- Keep it simple. Do not try to utilize a strategy that has a complex set up criteria with a bunch of bells and whistles. You need to have clear signals.

- Do not strike out on the quest for the indicator holy grail or trading method. You need to learn the fundamentals of the markets. One thing you'll see is people looking for the fast easy way to success. I think this has a huge impact for reasons many fail. They aren't willing to do the work and learn the basics. Do not go out and buy a bunch of fancy indicators or pay for a trading method.

- Do not only utilize small chart intervals. I've seen a lot of people trying to trade with a myopic perspective. You don't want to be navigating a map with a microscope. Look at multiple time frames to see all the important areas that will have an affect on price. An example would be, looking at a five minute chart with higher intervals to see where the OTF traders may step in. One of the reasons traders use smaller time frames is an attempt to justify using a small stop. That's a fools game there and you'll have a tough time with that.

- Make sure you have good equipment but don't over do it. Have a solid trading only computer while using a trading platform and data feed that is fast and dependable while keeping your overhead low.

- Study your screens as much as possible even if you're done trading for the day. It's important to learn how your market moves as each market has their own unique personalities. ES is far different than CL and 6E is far different than ZB for example.

- As far as trade/money management goes, do not exit your trade early because you're "afraid" the market will turn on you. Let the market take you out. As you become more familiar with trading, you learn when something isn't right about your entry and you'll know when to get out. But while learning, you should avoid this because you'll find yourself getting out of winning trades.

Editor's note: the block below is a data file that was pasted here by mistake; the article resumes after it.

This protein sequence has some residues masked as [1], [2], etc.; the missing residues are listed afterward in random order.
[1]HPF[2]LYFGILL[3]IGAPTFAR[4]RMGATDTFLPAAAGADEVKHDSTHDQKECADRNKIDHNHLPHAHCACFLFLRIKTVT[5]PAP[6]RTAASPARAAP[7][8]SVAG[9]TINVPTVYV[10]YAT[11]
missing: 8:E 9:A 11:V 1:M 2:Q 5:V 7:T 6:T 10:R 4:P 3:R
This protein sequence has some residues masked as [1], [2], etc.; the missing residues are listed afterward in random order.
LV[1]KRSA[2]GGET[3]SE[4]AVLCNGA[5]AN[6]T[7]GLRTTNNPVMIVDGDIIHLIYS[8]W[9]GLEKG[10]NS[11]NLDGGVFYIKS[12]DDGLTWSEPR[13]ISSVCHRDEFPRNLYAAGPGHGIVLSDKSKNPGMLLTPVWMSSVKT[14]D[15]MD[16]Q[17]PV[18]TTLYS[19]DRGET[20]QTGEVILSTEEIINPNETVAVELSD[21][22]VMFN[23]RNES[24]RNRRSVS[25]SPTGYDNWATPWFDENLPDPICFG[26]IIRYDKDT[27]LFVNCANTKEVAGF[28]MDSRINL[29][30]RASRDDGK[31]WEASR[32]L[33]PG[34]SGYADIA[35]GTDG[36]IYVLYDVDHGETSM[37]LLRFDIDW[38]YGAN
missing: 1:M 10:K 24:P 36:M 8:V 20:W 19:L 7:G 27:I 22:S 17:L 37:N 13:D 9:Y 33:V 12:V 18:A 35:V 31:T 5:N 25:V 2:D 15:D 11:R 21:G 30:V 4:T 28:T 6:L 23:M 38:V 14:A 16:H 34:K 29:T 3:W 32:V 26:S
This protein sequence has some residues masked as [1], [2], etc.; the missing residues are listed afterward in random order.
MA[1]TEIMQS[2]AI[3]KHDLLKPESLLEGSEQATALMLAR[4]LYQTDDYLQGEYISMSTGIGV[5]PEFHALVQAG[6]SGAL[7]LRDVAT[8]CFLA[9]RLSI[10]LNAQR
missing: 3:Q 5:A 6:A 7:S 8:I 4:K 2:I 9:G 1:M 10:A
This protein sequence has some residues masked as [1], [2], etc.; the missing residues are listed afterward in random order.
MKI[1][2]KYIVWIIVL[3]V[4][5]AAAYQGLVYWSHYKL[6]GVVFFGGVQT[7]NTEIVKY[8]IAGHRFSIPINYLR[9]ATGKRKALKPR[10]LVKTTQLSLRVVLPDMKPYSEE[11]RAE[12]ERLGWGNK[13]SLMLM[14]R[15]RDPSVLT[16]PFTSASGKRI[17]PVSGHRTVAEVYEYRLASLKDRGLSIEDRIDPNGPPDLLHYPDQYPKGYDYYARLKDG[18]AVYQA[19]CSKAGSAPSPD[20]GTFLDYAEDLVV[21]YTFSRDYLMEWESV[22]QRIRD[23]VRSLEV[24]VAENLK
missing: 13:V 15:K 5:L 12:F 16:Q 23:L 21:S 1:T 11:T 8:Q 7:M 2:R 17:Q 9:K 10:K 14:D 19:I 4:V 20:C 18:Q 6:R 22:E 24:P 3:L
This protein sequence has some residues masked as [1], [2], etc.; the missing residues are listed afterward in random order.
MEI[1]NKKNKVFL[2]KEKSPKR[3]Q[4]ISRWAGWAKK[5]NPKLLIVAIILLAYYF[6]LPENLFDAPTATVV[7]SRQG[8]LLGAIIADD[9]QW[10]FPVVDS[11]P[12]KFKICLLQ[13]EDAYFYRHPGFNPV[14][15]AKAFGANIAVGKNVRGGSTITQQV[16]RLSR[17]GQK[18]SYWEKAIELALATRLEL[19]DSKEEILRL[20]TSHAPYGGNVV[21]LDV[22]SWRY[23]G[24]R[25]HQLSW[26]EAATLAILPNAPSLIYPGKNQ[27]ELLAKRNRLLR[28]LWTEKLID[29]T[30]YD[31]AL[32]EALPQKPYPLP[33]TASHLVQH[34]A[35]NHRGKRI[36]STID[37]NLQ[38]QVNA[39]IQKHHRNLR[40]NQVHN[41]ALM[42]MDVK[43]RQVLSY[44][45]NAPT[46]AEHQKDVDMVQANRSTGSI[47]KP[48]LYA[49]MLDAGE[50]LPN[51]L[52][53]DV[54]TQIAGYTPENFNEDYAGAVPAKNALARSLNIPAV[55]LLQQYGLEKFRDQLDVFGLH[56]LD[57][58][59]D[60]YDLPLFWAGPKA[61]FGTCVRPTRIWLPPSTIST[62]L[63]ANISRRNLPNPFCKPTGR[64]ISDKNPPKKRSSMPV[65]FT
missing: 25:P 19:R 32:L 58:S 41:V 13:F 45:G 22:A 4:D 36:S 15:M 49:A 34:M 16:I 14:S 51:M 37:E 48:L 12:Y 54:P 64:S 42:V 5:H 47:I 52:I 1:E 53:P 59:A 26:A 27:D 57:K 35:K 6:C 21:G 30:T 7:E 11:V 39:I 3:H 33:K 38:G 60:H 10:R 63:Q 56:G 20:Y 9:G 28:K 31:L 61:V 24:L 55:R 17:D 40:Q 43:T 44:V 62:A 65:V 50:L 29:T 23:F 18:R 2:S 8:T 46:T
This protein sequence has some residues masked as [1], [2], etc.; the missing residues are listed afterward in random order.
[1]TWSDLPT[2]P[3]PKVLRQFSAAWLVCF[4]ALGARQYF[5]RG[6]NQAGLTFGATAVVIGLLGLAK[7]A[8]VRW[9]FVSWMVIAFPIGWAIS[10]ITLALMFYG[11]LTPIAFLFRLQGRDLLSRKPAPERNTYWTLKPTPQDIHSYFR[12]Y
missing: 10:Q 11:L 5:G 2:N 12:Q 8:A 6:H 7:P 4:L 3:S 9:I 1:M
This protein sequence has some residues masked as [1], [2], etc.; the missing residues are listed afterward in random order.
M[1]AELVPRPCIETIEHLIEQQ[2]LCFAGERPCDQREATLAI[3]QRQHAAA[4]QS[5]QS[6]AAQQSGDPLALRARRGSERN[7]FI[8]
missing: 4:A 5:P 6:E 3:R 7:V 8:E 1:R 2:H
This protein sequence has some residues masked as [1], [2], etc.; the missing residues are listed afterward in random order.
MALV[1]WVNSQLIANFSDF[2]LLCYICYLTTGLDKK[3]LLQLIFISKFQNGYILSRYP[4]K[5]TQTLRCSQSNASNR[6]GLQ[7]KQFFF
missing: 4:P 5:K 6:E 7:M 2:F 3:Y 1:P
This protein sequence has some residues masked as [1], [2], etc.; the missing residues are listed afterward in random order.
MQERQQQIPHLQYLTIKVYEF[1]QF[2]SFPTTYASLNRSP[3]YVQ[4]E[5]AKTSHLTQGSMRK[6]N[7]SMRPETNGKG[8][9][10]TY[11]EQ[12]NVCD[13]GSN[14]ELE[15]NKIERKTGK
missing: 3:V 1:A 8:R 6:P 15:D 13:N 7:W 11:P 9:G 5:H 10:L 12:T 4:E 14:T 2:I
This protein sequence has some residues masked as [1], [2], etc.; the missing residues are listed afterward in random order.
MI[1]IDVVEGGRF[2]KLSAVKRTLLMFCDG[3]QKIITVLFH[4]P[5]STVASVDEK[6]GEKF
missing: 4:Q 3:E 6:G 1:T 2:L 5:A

- Determine an appropriate market to trade based on your account size and the risk you can take on. Do not trade a particular market based on how much money you can make. It's all about how much you can potentially lose if you're wrong. Many traders get caught up in this and you know what happens next. Your risk/uncle point should be consistent with the market you're trading based on it's volatility. If you can only risk a small amount per trade, maybe trade a small tick size/low(er) volatility market.

- Do your homework before each trading day with a game plan based on what you'll do if the market ends up here or there. What will you be looking to do? This avoids impulse trades or simply chasing the market.

- Remain humble in good times and in bad. If you're doing well and you start to get cocky, guess what happens next? The market will find you. Treat trading with as little emotion as humanly possible (not easy). Behavioral finance is one of the biggest hurdles we face.

I'm sure there's a lot more to be said here. Feel free to ask anyone questions.

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Mike

Due to time constraints, please do not PM me if your question can be resolved or answered on the forum.

Need help?
1) Stop changing things. No new indicators, charts, or methods. Be consistent with what is in front of you first.
2) Start a journal and post to it daily with the trades you made to show your strengths and weaknesses.
3) Set goals for yourself to reach daily. Make them about how you trade, not how much money you make.
4) Accept responsibility for your actions. Stop looking elsewhere to explain away poor performance.
5) Where to start as a trader? Watch this webinar and read this thread for hundreds of questions and answers.
6)
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  #15 (permalink)
Elite Member
desert CA
 
Futures Experience: Intermediate